“Military Times” has announced the 2014 “Best for Vets: Career & Technical Colleges” list, and West Virginia University at Parkersburg is ranked sixth among 38 colleges. Approximately 80 career and technical colleges were evaluated for the list.
According to “Military Times,” the list allows veterans to see which schools have put the most thought and effort into tailoring programs and policies around their unique experience. By factoring in academic quality, “Best for Vets” provides service men and women a gauge by which to judge whether a school or degree program will truly benefit them.
To qualify for the list, schools were evaluated in five categories: university culture, student support, academic policies, academic quality and financial aid, with university culture and student support carrying the most weight.
The extensive evaluation process also factored in statistics commonly used to track student success and academic quality, including student loan default rates, retention rates, graduation rates, student-faculty ratio and percentage of full-time faculty.
“We highly value our student veterans at WVU Parkersburg, and we continue to look at ways for improving our services and providing a positive experience for them,” said President Dr. Marie Foster Gnage. “They have served and continue to serve our country, and it’s our chance to serve them.”
Earlier this year, the college hired a new veterans’ advocate, Shawn Healy. A veteran himself, Healy’s military background includes 10 years of service with the Army National Guard. He is a combat veteran of Operation Iraqi Freedom and was a M2A3 Bradley fighting vehicle commander, staff sergeant and squad leader. Healy is a recipient of the General Patton award as well as the Army Commendation, Army Achievement, Army Good Conduct, and Iraq Campaign medals.
Healy’s plans in his new role as veterans’ advocate include identifying external community-based organizations serving veterans and establishing a network to recruit veterans to the college. He is also developing programs and activities for WVU Parkersburg employees and students to increase their understanding of student veteran needs. He is collaborating with other departments within the college to implement learning, teaching and support strategies to help student veterans succeed.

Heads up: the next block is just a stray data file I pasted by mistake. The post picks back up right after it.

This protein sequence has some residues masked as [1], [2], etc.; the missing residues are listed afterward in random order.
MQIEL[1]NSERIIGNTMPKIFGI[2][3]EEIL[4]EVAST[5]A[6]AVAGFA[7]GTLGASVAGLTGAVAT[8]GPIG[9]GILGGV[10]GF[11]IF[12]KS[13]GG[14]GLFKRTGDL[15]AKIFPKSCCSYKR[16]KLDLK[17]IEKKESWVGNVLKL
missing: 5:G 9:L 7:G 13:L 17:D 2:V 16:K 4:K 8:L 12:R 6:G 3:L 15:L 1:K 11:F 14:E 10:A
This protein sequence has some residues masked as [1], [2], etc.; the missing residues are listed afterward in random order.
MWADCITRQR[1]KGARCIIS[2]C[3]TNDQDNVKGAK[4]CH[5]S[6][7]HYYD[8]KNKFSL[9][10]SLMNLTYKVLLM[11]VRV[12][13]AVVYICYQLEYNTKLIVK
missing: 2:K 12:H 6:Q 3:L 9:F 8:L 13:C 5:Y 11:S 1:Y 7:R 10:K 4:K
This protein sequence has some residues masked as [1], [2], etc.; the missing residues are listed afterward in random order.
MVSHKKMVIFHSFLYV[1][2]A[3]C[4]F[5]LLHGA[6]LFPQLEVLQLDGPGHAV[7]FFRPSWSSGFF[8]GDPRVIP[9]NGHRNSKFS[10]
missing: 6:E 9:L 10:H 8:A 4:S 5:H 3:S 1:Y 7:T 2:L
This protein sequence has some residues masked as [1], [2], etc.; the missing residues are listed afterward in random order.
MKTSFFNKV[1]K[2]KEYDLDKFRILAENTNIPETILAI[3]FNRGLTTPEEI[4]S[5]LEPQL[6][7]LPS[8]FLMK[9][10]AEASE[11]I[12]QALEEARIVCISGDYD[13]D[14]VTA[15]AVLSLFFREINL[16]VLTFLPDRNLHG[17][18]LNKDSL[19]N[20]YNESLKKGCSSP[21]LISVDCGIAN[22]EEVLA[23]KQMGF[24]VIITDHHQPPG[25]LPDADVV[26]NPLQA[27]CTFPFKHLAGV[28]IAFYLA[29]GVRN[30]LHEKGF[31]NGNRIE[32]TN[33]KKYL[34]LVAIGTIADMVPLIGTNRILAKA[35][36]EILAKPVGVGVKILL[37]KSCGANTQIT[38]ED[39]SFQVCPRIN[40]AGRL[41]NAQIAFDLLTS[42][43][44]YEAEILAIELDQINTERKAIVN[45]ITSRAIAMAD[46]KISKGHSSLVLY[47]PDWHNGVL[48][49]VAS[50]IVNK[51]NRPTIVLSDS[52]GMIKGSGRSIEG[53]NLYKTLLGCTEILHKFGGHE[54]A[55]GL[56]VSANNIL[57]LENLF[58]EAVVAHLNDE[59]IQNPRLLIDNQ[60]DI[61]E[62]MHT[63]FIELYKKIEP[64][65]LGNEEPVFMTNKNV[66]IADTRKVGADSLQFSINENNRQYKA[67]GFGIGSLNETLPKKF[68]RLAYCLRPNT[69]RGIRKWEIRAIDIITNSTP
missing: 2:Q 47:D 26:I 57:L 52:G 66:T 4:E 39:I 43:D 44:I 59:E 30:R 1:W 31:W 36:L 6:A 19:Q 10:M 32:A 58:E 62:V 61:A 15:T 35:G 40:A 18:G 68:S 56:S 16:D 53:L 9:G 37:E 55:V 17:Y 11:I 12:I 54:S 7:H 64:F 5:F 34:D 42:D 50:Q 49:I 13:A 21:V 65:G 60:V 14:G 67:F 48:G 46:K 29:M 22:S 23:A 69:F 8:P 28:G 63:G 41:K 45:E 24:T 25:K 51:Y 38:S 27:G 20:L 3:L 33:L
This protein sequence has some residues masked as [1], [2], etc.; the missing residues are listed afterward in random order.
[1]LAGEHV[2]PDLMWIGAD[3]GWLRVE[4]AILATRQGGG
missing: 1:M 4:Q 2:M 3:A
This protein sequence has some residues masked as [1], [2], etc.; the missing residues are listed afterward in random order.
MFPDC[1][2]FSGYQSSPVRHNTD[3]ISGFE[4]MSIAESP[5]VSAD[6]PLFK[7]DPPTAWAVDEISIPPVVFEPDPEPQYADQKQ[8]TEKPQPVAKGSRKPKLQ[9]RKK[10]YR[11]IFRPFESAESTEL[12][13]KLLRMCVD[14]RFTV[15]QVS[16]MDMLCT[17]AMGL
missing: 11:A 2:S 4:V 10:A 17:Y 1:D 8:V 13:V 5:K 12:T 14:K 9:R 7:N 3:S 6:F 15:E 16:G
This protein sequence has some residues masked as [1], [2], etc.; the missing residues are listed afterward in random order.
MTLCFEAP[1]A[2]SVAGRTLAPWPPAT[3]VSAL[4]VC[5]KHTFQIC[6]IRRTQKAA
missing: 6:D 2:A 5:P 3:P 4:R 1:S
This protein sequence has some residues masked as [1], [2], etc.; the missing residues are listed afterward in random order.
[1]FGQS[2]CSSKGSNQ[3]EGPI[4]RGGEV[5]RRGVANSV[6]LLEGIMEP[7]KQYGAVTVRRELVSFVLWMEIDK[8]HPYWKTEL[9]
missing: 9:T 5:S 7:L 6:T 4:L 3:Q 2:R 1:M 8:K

In addition, Healy recently started the campus Veterans Corps with the goal of giving student veterans a voice in the college and providing a way for them to perform community service activities.
Future plans for WVU Parkersburg include transforming the college’s former Center for Early Learning, which is now located in a new building on the main campus, into a Veterans Resource Center. The Center will include a lounge and computer lab for veterans and will also provide networking, advising and other services to student veterans on campus.
The rankings are published in full in the September issue of “Military Times EDGE” magazine and online at MilitaryTimes.com as well as ArmyTimes.com, NavyTimes.com, AirForceTimes.com and MarineCorpsTimes.com.
The heralded series of Best for Vets survey-based rankings includes: Career & Technical Colleges, Employers, Colleges, Business Schools, Franchises, and Law Enforcement.
“As with all of the Best for Vets rankings, Best for Vets: Career & Technical Colleges is an editorially independent news project that evaluates the many factors that make an institution a good fit for military veterans,” said Amanda Miller, editor of “Military Times EDGE.”
Visit http://projects.militarytimes.com/best-for-veterans/colleges/career-technical-colleges/2014/ to view the complete rankings, including facts on total enrollment, military enrollment, whether tuition is covered by military education benefits, staff and academic support, accreditation and more.